Revenge is a word that has been used often when discussing Oklahoma’s game with Texas Tech in Lubbock, Texas, this weekend. But redemption is probably a better word. The Sooners enter the game with a defense that was torched by the Red Raiders in 2011 and a quarterback who played one of the worst games of his career in his previous outing.
Here’s a look at five storylines for the Sooners' matchup with Texas Tech.
1. Can Landry Jones regain confidence?
It’s a crazy question to ask about a quarterback who is in his fifth season in Norman and began the year as a Heisman candidate. Yet, we’ve been brought to this point by Jones’ play. This game will be the opportunity to answer critics who have been hammering the Sooners quarterback for two weeks.
Look for OU to get Jones comfortable and confident early with short passes and easy opportunities to get the ball in the hands of the Sooners' top playmakers.
2. Can OU win the battle up front?
Texas Tech defensive tackle Kerry Hyder is the best interior lineman the Sooners have faced this season. He’s an athletic linemen with the ability to disrupt the game plan and create havoc in the backfield on run and pass plays. OU must play well along the offensive line.
Defensively, the Sooners need to find a way to create a pass rush with their front four. R.J. Washington will need to elevate his level of play and David King will need to continue his consistent production at defensive tackle and defensive end. If the Sooners don’t have to blitz, they can make life tougher for Texas Tech quarterback Seth Doege.
3. How will a road game in Lubbock impact a team which has never played there?
Outside of Jones, OU’s main playmakers have very limited experience at Jones Stadium. The Red Raider crowd can be loud and rowdy, yet can also be taken out of a game with a early lead. If OU gets down early can the Sooners handle the rowdy atmosphere and focus enough to stop the bleeding? Or will mental mistakes arise amidst the road environment? Time will tell.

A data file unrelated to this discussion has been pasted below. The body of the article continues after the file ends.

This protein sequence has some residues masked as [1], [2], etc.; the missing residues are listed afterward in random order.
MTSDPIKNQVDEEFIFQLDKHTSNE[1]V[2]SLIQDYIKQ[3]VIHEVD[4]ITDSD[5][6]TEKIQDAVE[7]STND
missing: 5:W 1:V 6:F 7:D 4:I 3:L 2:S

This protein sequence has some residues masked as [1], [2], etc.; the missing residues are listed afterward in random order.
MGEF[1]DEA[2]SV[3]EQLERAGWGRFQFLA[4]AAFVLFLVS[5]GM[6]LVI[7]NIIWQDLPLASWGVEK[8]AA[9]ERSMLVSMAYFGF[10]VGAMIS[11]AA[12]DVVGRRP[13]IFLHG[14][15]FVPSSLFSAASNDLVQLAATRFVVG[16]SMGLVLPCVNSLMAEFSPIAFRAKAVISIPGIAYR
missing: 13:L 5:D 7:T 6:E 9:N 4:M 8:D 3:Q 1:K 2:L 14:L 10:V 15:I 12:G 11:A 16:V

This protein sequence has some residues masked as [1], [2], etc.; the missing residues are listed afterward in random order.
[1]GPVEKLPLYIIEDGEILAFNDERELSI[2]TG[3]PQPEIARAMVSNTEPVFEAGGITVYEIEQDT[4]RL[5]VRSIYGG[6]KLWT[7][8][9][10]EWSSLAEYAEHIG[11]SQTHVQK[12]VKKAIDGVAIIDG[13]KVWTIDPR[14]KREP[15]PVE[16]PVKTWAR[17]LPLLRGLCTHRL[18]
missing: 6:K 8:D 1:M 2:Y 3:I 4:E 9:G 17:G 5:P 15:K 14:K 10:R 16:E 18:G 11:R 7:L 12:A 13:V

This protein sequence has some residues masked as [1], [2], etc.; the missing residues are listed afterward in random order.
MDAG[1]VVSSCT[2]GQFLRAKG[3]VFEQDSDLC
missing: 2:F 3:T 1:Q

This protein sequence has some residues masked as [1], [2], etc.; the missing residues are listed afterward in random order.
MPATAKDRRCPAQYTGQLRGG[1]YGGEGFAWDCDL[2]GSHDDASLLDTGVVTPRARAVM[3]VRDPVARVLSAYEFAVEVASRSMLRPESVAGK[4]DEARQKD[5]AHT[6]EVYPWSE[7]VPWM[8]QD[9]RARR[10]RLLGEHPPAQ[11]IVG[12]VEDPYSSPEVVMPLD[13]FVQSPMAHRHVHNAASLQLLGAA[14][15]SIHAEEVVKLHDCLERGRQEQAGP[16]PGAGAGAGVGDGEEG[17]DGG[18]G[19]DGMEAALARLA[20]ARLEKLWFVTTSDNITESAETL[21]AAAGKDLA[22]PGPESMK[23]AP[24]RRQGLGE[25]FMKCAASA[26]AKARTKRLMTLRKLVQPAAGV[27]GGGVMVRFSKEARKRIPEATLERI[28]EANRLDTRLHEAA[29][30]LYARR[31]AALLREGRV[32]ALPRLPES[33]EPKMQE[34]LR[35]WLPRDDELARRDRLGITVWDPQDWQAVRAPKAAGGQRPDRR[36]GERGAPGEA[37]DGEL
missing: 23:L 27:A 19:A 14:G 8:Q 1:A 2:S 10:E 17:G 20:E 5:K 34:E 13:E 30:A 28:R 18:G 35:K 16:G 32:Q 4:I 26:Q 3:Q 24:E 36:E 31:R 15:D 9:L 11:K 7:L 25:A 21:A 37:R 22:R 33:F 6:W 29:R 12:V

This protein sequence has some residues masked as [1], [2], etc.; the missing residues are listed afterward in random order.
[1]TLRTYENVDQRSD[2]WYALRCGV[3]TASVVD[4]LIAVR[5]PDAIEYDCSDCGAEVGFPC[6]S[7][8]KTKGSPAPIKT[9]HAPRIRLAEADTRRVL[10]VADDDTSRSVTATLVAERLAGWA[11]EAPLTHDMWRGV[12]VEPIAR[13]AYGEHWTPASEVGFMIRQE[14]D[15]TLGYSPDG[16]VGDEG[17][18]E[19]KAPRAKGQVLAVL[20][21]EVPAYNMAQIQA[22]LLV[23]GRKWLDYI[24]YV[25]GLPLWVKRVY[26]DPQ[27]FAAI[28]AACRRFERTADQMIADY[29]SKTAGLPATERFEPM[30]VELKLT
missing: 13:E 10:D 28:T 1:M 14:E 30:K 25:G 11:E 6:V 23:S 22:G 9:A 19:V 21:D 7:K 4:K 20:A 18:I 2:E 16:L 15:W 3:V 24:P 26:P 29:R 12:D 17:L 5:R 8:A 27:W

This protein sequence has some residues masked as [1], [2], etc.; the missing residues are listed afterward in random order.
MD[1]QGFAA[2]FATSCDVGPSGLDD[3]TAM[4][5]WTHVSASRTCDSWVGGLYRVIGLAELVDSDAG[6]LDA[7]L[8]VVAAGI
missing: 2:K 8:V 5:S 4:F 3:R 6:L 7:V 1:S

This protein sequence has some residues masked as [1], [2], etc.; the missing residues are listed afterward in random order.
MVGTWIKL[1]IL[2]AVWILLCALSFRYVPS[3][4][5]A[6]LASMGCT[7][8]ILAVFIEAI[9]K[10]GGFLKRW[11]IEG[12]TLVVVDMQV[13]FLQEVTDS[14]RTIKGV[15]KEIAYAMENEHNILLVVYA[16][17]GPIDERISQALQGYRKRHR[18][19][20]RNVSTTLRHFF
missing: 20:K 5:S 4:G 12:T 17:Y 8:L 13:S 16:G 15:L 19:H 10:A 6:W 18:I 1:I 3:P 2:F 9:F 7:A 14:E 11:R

4. Will Damien Williams be asked to carry the load?
Bob Stoops repeatedly said that he wants Williams to get more carries. It’s not hard to understand why as the junior college transfer is averaging 9.8 yards per carry this season.
Putting the game upon his shoulders could pay multiple dividends for OU. It gives the defense time to rest while keeping the Red Raiders offense off the field, it takes the decision-making burden off of Landry Jones and it puts the ball in the hands of a dynamic playmaker who combines physical running with breakaway speed.
Sounds like a win-win.
5. Is OU’s secondary ready for the challenge?
There’s no doubt starting cornerbacks Aaron Colvin and Demontre Hurst are ready. They are playing at an extremely high level. And Tony Jefferson has terrific ball-hawking instincts. Javon Harris has had his struggles in coverage but he’s been a big-play safety as well.
Which means the spotlight could be on OU’s secondary depth, particularly Gabe Lynn and Julian Wilson. Both players will be put in tough coverage situations with slot receivers but they have been solid thus far. The key for OU’s secondary will be making quality tackles in the open field. If they limit the Red Raiders yards after catch, they’ll force Texas Tech to put together sustained drives and make multiple key plays to score instead of one big play.